Considering how Japan is technically one giant volcano, dipping into one of the many hot springs is a must. Although it may seem strange and even embarrassing at first, you quickly realize that it doesn’t matter if you’re walking around butt naked in a room full of strangers because you’re too busy soaking and relaxing. A trip to these natural wonders does wonders to your skin and plenty of other health benefits as well. Unfortunately, I’m not an expert in this field and this is a food blog and so…what else can a hot spring do? Well, besides the obvious answer of bathing…eggs! An onsen (hot spring) tamago (egg) is literally an egg that has been slowly cooked in the hot waters of a natural hot spring. At first I thought these eggs were either hard boiled or raw…in fact, since I had no idea what they were and there was no one around to ask, I spent a good five minutes just staking out the table with the bucket of eggs to wait and watch as someone else served one to themselves. (I did a lot of this while in Japan…pretty obvious I’m a tourist!) Upon cracking the egg open I was surprised to find that it only seemed to be half-cooked. It certainly wasn’t hard-boiled and it couldn’t even be considered soft-boiled, if anything it looked very much like a poached egg – just much more watery. However, there was no mistaking that it was fully cooked. The whites were almost like that of a delicate custard while the yolk was somewhat firm despite its color and creamy texture being akin to that of an uncooked yolk. Add a small ladle of dashi [similar to miso – its ingredients are made up of dried shiitake mushrooms, konbu (dried kelp), niboshi (dried baby sardines), katsuo (dried bonito flakes)] and you basically have egg soup for breakfast. Since the egg is still so soft, it can easily be ‘drunk’ along with the ‘broth’. The mixture goes down rather smoothly and is light despite the fact that you’re basically drinking a chilled broth. Next is something that I just enjoy having at home from time to time. A little bit of tofu can go a long way with the right toppings. For the picture on the left: scallion, garlic, bonito flakes, soy sauce. Yum. At home, we use pretty much the same ingredients with the only addition being preserved duck eggs. An easy dish for a meal, not to mention quick and pretty cheap too. I’m sure that you’ve all had sushi before, so many of you are probably familiar with the sushi topped with a dollop of fish roe. Tasty right? Where each salty little egg just pops pleasantly in your mouth as you bite down, a short burst of flavor following right after…mmm. This was my first time having the pleasure of eating an entire little bowl of fish roe. Quite fun really, just don’t think about how many unborn fishies you’re devouring – it might ruin your appetite. Lastly…holy crap! Do you see the size of those peaches? They’re huge. In fact, they’re bigger than my fist. If you don’t believe me, my hand is right there to testify the truth. These peaches were the most amazing ones I’ve ever had thus far. It wasn’t just their size that made an impression but the taste as well. Sweet and juicy, one bite had you hooked. In fact, Jas even wanted more…and she usually stays away since she’s allergic. Now that’s saying something, huh? Coming back to New...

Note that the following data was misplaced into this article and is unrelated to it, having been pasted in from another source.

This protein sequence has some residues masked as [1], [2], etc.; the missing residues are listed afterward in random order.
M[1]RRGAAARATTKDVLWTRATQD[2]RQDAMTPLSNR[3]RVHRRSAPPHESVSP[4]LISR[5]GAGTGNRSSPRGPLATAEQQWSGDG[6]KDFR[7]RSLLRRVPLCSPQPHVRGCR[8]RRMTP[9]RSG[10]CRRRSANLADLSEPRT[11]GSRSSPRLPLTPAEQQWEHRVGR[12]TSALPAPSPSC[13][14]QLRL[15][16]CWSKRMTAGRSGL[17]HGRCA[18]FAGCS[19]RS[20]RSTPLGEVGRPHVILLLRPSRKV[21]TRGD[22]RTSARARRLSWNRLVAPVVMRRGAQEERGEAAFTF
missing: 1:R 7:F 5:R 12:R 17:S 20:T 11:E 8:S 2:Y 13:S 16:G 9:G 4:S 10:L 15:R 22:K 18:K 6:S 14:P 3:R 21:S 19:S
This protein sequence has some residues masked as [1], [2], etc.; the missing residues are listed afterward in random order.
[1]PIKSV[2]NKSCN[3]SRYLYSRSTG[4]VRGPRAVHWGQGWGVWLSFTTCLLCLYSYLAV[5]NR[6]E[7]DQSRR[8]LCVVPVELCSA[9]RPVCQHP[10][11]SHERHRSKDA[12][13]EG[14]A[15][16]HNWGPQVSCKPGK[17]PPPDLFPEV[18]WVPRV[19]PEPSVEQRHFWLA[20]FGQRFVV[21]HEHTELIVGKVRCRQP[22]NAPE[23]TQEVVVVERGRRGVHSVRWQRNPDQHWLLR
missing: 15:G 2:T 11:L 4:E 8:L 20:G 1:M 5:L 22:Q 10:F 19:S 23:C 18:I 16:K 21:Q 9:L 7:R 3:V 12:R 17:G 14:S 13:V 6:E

Read More

Highlights of Japan

Posted by on Sep 25, 2010 in Itadakimasu Japan! | 2 comments